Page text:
Scan Science and Technology
Contact Leading Edge Experts & Companies
The Experts below are selected from a list of 186 Experts worldwide ranked by ideXlab platform
P. Banerjee – 1st expert on this subject based on the ideXlab platform
An Algorithm for trading off quantization error with hardware resources for MATLAB-based FPGA designIEEE Transactions on Computers, 2005Co-Authors: P. BanerjeeAbstract:
Most practical FPGA designs of digital signal processing (DSP) applications are limited to fixed-point arithmetic owing to the cost and complexity of floating-point hardware. While mapping DSP applications onto FPGAs, a DSP Algorithm Designer must determine the dynamic range and desired precision of input, intermediate, and output signals in a design implementation. The first step in a MATLAB-based hardware design flow is the conversion of the floating-point MATLAB code into a fixed-point version using “quantizers” from the filter design and analysis (FDA) toolbox for MATLAB. This paper describes an approach to automate the conversion of floating-point MATLAB programs into fixed-point MATLAB programs, for mapping to FPGAs by profiling the expected inputs to estimate errors. Our Algorithm attempts to minimize the hardware resources while constraining the quantization error within a specified limit. Experimental results on five MATLAB benchmarks are reported for Xilinx Virtex II FPGAs.
An Algorithm for converting floating-point computations to fixed-point in MATLAB based FPGA designProceedings. 41st Design Automation Conference 2004., 2004Co-Authors: P. BanerjeeAbstract:
Most practical FPGA designs of digital signal processing applications are limited to fixed-point arithmetic owing to the cost and complexiry of floating-point hardware. While mapping DSP applications onto FPGAs, a DSP Algorithm Designer, who often develops his applications in MATLAB, must determine the dynamic range and desired precision of input, intermediate and output signals in a design implementation to ensure that the Algorithm fidelity criteria are met. The first step in a flow to map MATLAB applications into hardware is the conversion of the floating-point MATLAB Algorithm into a fixed-point version. This paper describes an approach to automate this conversion, for mapping to FPGAs by profiling the expected inputs to estimate errors. Our Algorithm attempts to minimize the hardware resources while constraining the quantization error within a specified limit
Viktor K Prasanna – 2nd expert on this subject based on the ideXlab platform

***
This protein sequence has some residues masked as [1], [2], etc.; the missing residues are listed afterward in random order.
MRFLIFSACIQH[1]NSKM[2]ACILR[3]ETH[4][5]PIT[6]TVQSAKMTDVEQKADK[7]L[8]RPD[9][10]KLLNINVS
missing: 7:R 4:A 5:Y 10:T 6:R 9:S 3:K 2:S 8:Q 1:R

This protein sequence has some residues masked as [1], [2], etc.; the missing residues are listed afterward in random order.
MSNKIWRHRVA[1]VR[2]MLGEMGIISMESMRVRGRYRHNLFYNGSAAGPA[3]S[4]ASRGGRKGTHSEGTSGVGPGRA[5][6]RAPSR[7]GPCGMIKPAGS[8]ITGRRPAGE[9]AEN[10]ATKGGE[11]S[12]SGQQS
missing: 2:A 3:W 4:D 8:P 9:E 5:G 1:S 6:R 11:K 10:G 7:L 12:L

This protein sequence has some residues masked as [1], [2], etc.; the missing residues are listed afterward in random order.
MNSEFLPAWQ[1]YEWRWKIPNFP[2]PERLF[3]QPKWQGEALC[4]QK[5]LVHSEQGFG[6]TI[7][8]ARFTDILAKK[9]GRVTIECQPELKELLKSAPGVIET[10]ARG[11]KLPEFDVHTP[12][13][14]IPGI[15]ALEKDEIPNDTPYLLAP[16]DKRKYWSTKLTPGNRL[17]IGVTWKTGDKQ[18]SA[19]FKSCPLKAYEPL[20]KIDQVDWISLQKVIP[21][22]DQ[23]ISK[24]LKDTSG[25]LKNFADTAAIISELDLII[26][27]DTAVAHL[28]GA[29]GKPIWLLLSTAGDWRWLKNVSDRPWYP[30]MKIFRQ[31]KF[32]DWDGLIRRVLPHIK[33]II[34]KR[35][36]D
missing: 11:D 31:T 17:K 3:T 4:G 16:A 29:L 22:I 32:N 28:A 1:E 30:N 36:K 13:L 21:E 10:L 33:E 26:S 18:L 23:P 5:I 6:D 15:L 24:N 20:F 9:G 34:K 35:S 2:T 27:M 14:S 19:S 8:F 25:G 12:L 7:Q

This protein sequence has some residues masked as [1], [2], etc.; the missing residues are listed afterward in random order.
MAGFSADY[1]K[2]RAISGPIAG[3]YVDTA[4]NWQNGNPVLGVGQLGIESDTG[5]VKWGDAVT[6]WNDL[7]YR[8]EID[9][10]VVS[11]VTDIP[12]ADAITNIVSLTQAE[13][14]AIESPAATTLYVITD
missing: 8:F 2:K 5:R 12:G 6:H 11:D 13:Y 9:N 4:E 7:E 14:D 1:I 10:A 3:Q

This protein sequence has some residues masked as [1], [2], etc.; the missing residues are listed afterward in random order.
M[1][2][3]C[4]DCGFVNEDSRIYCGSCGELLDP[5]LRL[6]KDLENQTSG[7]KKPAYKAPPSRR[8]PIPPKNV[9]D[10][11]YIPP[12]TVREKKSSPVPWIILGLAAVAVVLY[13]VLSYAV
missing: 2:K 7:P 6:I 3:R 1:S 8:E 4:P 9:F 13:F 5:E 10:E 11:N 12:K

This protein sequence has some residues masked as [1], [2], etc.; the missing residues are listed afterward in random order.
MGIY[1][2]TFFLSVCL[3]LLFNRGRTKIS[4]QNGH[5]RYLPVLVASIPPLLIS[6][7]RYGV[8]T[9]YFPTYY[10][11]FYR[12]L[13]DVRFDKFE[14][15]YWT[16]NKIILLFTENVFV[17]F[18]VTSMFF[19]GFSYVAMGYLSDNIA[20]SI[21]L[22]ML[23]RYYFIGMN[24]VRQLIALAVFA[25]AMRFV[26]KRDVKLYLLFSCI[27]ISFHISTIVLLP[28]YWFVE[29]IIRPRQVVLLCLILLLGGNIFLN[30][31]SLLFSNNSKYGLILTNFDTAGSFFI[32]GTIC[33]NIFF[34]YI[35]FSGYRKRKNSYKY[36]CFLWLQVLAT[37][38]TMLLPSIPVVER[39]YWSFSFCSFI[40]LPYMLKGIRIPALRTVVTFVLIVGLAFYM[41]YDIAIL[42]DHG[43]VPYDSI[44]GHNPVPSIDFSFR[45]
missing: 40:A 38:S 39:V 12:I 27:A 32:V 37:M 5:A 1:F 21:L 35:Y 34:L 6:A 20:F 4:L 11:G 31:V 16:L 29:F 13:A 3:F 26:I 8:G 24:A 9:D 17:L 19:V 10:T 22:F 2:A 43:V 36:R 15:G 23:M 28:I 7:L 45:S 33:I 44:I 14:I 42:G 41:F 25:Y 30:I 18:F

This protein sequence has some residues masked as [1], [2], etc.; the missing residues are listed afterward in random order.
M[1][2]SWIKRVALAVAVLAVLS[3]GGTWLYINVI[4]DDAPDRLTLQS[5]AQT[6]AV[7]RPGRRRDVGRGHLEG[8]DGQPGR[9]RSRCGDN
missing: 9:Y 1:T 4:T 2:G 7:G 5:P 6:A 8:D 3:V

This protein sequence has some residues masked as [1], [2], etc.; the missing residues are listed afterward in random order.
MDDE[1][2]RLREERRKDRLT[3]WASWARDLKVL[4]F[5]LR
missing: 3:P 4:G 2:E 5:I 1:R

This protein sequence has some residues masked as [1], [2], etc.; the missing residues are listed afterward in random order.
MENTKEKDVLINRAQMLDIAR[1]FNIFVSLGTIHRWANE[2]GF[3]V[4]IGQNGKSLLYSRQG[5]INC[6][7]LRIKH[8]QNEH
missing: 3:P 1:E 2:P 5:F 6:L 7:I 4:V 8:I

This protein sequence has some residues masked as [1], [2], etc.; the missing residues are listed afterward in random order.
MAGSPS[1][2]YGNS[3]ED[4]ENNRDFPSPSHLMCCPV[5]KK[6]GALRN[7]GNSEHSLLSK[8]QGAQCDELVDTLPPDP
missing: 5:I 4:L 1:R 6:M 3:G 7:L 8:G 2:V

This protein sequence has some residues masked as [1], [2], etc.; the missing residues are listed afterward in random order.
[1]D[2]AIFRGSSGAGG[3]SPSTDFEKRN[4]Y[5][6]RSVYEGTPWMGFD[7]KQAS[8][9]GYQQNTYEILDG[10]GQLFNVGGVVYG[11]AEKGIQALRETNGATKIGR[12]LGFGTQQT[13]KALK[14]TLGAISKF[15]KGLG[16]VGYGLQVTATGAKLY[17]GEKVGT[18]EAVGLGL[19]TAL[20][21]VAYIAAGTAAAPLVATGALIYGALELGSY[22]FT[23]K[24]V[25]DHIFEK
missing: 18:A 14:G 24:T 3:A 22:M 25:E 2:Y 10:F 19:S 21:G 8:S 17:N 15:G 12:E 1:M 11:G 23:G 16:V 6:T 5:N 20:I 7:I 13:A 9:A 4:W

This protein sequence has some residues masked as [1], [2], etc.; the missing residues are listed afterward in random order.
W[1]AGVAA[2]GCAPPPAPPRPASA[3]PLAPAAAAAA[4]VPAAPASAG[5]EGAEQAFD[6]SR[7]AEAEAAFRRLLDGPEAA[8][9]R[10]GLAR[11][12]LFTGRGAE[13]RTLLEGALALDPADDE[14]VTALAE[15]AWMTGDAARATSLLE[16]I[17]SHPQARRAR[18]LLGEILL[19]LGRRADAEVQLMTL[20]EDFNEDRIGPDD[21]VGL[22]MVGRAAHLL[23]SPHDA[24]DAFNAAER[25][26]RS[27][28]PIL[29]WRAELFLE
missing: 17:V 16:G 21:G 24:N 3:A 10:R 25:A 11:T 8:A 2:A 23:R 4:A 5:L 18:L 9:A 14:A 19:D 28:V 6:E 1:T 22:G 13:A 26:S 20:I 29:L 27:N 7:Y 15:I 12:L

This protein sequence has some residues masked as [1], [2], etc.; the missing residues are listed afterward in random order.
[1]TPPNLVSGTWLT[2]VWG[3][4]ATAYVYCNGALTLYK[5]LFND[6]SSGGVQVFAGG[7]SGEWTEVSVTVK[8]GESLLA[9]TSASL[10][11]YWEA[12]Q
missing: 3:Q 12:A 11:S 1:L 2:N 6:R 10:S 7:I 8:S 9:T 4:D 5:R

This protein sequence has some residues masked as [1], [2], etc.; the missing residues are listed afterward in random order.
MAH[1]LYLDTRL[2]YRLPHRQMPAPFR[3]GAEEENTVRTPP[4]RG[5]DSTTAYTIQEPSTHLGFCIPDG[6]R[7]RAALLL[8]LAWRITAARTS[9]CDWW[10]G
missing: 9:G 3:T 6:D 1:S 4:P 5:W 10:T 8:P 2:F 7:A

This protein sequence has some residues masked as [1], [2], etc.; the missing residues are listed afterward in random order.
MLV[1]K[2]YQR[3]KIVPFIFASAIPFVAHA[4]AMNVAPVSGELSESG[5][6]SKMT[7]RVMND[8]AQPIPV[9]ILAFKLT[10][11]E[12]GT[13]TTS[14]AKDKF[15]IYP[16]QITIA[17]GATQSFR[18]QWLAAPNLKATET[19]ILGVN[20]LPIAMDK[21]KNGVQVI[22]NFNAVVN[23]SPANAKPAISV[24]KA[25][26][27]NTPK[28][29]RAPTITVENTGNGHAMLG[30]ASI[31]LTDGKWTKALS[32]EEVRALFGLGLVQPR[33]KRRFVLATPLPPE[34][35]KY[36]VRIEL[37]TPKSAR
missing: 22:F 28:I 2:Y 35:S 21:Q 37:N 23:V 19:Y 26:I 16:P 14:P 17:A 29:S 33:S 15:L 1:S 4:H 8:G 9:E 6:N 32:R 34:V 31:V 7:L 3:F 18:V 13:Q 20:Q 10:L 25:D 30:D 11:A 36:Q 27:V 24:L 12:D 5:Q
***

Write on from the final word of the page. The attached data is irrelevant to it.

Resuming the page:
an Algorithm Designer s workbench for platform fpgasLecture Notes in Computer Science, 2003Co-Authors: Sumit Mohanty, Viktor K PrasannaAbstract:
Growing gate density, availability of embedded multipliers and memory, and integration of traditional processors are some of the key advantages of Platform FPGAs. Such FPGAs are attractive for implementing compute intensive signal processing kernels used in wired as well as wireless mobile devices. However, Algorithm design using Platform FPGAs, with energy dissipation as an additional performance metric for mobile devices, poses significant challenges. In this paper, we propose an Algorithm Designer‘s workbench that addresses the above issues. The workbench supports formal modeling of the signal processing kernels, evaluation of latency, energy, and area of a design, and performance tradeoff analysis to facilitate optimization. The workbench includes a high-level estimator for rapid performance estimation and widely used low-level simulators for detailed simulation. Features include a confidence interval based technique for accurate power estimation and facility to store Algorithm designs as library of models for reuse. We demonstrate the use of the workbench through design of matrix multiplication Algorithm for Xilinx Virtex-II Pro.
Justin L. Tripp – 3rd expert on this subject based on the ideXlab platform
An Effective Automatic Memory Allocation Algorithm Based on Schedule Length in a Novel C to FPGA Compiler2007 International Conference on Field Programmable Logic and Applications, 2007Co-Authors: Kristopher D. Peterson, Justin L. TrippAbstract:
A significant challenge in designing Algorithms for FPGA-based reconfigurable computers is the exposed, non-cached memory subsystem. In the absence of dedicated hardware to manage a cached memory hierarchy, the Algorithm Designer must explicitly allocate data within a collection of memory banks, and schedule access to the memories in the Algorithm‘s datapaths. The physical location in memory affects the datapath schedule, yet data dependencies in the Algorithm can suggest allocation strategies to increase instruction level parallelism. In this work, we present three Algorithms that automatically allocate arrays to memory banks and schedule datapaths that use those memories. Our Algorithm allows the user to trade-off optimal results versus longer iterative analysis.